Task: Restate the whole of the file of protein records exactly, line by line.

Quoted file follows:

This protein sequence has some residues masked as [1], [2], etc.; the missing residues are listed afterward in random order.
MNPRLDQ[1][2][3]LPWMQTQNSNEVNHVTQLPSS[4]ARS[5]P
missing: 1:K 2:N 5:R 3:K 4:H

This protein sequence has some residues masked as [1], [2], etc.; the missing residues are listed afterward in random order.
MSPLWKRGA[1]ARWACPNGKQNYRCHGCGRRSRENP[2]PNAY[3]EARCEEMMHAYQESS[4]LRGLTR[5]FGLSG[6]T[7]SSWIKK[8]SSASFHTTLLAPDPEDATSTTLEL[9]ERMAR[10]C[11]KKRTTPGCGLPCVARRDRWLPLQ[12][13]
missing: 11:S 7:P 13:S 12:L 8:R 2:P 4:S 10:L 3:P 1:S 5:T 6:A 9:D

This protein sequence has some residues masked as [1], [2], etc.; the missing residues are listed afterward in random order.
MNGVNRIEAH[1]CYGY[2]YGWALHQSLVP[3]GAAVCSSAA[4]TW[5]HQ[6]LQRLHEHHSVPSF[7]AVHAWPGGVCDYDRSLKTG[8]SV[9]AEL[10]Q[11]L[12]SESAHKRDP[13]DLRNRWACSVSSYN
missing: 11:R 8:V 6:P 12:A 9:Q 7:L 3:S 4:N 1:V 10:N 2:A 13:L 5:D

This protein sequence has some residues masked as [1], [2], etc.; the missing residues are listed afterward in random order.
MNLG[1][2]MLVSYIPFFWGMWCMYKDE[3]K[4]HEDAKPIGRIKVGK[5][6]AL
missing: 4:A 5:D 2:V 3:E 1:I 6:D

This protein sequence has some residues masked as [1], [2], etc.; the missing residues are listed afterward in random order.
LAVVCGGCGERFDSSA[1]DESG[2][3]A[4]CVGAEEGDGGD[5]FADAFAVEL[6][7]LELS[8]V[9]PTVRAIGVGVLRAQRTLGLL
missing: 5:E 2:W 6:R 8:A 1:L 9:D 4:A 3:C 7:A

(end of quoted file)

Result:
This protein sequence has some residues masked as [1], [2], etc.; the missing residues are listed afterward in random order.
MNPRLDQ[1][2][3]LPWMQTQNSNEVNHVTQLPSS[4]ARS[5]P
missing: 1:K 2:N 5:R 3:K 4:H

This protein sequence has some residues masked as [1], [2], etc.; the missing residues are listed afterward in random order.
MSPLWKRGA[1]ARWACPNGKQNYRCHGCGRRSRENP[2]PNAY[3]EARCEEMMHAYQESS[4]LRGLTR[5]FGLSG[6]T[7]SSWIKK[8]SSASFHTTLLAPDPEDATSTTLEL[9]ERMAR[10]C[11]KKRTTPGCGLPCVARRDRWLPLQ[12][13]
missing: 11:S 7:P 13:S 12:L 8:R 2:P 4:S 10:L 3:P 1:S 5:T 6:A 9:D

This protein sequence has some residues masked as [1], [2], etc.; the missing residues are listed afterward in random order.
MNGVNRIEAH[1]CYGY[2]YGWALHQSLVP[3]GAAVCSSAA[4]TW[5]HQ[6]LQRLHEHHSVPSF[7]AVHAWPGGVCDYDRSLKTG[8]SV[9]AEL[10]Q[11]L[12]SESAHKRDP[13]DLRNRWACSVSSYN
missing: 11:R 8:V 6:P 12:A 9:Q 7:L 3:S 4:N 1:V 10:N 2:A 13:L 5:D

This protein sequence has some residues masked as [1], [2], etc.; the missing residues are listed afterward in random order.
MNLG[1][2]MLVSYIPFFWGMWCMYKDE[3]K[4]HEDAKPIGRIKVGK[5][6]AL
missing: 4:A 5:D 2:V 3:E 1:I 6:D

This protein sequence has some residues masked as [1], [2], etc.; the missing residues are listed afterward in random order.
LAVVCGGCGERFDSSA[1]DESG[2][3]A[4]CVGAEEGDGGD[5]FADAFAVEL[6][7]LELS[8]V[9]PTVRAIGVGVLRAQRTLGLL
missing: 5:E 2:W 6:R 8:A 1:L 9:D 4:A 3:C 7:A